Mike, Robb, and John claim that 4D: is forcing and sets up a force at all levels. That's simple enough, but I don't think it's best. I like to play that 4D: is forcing on any hand with a likely cover card or a fit. It does not set up a force in later auctions. I think it's illogical to play that it sets up a force as the whole point of the 4D: bid is to show that we have distributional rather than high card values. When we have shape and they have shape, forcing is unwise unless we know we have a substantial majority of the high cards, really of the aces. I could get my arm twisted to agree that we are in a force because they opened a preempt in 3rd seat, but I've learned by now that this does not promise a bad hand. Anyway, I think that we are not in a force and could pass 4H: if we wanted to. I just don't want to.

As far as the real hand goes, there was lots of debate as to whether the double of 5C: sets up a force; few suggested that we were in a force because of 4D:. That's a reasonable way to play, but again, since I think that partner's 4S: bid could be based on negative defence, I don't like it. I think it should show clubs. In fact, the hand held C:KQx and a void heart. The whole hand was approximately  S:KQ98x H:--- D:AK10xx C:KQx. Against the hand above, of course 6S: gets doubled and butchered. In practice, I assume it made; I don't know the real hand. I can imagine that doubling 5C: lets us beat 5H: by getting a quick club shift from partner. Or beats it another. I could be convinced that the double of 5C: should be artificial (they aren't planning to play clubs, right? right? Hmmm...) and set up a force. Then again, I'd feel REALLY dumb if they repounded 5C: and could make it when 5H: was going down on a bad break. Anyway, I'm not sure the double rule's best here, but in other similar situations it probably is. When?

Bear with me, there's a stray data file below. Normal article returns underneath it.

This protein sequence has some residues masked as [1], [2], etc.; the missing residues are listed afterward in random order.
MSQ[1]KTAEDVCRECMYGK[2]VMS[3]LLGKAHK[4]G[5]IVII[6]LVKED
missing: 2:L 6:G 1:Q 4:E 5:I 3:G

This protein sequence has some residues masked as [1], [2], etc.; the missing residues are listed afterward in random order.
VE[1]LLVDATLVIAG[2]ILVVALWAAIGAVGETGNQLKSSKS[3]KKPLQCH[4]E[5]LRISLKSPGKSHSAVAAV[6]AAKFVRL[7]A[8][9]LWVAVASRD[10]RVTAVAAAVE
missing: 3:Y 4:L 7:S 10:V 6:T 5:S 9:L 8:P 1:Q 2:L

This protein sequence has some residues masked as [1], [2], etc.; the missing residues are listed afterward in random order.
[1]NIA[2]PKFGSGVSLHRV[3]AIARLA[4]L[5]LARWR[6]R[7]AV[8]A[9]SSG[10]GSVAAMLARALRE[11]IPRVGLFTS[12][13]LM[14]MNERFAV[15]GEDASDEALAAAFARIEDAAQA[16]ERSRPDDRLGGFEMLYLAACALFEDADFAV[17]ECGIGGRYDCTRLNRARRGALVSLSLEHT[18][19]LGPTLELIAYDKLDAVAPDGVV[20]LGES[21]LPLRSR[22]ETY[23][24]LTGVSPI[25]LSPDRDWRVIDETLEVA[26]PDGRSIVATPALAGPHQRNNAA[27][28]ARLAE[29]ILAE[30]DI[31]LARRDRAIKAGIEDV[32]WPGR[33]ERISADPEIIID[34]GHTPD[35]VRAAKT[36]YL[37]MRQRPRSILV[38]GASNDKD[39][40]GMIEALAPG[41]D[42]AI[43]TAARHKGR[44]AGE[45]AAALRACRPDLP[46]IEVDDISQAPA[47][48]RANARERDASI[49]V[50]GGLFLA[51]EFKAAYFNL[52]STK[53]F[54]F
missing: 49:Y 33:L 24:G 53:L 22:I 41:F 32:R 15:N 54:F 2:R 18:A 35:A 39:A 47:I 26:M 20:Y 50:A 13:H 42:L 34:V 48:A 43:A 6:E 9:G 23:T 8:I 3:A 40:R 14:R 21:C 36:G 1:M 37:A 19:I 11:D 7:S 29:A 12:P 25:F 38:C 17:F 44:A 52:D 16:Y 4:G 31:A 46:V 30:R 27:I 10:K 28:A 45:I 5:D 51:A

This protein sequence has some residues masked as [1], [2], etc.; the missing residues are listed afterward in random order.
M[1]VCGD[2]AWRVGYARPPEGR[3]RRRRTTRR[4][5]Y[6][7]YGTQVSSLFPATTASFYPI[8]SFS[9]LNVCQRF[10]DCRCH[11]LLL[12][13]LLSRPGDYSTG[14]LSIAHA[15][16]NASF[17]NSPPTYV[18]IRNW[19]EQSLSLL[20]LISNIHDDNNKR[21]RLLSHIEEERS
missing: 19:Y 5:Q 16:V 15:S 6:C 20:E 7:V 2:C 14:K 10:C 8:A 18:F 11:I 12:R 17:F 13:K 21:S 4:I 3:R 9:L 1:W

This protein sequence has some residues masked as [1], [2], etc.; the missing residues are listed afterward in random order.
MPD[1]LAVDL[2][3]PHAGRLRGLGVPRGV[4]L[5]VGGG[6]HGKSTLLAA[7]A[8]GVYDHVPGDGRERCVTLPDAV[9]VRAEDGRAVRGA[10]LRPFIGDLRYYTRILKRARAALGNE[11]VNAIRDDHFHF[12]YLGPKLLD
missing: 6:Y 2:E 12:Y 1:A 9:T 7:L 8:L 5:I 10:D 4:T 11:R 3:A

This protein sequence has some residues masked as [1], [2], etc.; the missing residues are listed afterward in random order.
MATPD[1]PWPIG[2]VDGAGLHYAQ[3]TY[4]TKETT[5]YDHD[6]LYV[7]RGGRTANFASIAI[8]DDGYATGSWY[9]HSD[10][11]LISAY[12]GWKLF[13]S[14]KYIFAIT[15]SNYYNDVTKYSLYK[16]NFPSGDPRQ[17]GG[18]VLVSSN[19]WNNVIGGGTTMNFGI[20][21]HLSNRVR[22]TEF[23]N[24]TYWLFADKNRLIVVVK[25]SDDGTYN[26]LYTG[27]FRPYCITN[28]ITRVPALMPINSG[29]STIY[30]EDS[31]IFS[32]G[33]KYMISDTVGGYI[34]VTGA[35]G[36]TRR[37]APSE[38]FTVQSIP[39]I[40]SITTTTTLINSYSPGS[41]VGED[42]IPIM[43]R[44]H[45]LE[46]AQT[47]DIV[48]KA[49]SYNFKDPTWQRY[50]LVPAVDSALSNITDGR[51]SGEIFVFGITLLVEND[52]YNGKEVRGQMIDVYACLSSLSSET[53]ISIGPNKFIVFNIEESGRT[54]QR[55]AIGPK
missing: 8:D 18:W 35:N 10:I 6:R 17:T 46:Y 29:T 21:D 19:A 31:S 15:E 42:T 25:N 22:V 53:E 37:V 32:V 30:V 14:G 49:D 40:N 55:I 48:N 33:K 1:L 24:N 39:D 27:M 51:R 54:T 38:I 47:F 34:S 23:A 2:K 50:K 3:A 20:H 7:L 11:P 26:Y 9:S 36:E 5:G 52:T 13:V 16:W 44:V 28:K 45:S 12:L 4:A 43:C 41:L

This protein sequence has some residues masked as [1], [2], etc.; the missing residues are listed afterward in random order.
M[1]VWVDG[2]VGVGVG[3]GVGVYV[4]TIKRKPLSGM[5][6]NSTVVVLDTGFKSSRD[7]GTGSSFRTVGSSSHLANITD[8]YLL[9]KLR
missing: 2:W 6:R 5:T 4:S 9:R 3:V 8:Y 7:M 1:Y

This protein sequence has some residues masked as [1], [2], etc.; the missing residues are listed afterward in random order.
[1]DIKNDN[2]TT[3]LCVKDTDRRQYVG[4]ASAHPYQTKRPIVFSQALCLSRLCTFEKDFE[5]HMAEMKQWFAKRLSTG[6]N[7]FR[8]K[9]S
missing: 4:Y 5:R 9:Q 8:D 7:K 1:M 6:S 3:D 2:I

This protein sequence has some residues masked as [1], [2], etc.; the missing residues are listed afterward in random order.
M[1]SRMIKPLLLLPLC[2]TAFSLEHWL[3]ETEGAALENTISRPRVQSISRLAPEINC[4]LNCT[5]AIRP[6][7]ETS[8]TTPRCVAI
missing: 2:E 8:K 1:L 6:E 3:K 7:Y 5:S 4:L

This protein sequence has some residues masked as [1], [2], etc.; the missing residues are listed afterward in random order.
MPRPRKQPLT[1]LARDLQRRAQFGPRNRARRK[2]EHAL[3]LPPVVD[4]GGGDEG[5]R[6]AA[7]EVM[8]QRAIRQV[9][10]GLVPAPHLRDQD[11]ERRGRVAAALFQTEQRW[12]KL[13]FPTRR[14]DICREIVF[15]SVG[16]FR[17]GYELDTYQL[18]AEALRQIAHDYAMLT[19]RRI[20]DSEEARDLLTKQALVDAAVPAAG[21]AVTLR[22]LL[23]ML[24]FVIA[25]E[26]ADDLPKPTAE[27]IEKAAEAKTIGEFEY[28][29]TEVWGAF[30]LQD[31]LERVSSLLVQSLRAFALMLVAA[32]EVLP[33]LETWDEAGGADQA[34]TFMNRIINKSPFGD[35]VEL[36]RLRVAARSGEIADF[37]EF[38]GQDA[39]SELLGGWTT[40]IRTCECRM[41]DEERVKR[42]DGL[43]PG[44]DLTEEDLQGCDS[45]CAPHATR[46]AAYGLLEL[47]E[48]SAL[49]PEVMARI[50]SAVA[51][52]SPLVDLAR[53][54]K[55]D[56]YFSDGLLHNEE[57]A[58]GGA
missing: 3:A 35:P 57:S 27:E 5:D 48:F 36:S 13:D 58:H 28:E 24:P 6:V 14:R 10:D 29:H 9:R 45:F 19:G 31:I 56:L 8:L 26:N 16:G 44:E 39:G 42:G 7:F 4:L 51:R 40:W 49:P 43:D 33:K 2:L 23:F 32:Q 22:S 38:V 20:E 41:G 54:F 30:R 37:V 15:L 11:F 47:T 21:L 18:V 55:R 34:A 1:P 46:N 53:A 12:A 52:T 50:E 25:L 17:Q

A couple panelists mentioned reversing pass-and-pull to show the weak hand rather than the slam try. This has mild theoretical merit, but it has, in my opinion, pragmatic disadvantages. If partner doubles slowly when we have a slam try, it's obvious to any committee (I hope!) that we were planning to bid again to make a slam try, so we won't be forced to pass the double. On the other hand, if we have the weak hand, many committees are going to make us defend. In theory, if partner always doubled in tempo, we'd be fine, but these auctions are hard, and he's going to have to think fairly often. Thus, in the long run, strong pass-and-pull seems safer. Maybe when committees are much better than they are now weak pass-and-pull will be right.

Jeff Goldsmith,, June 12, 1999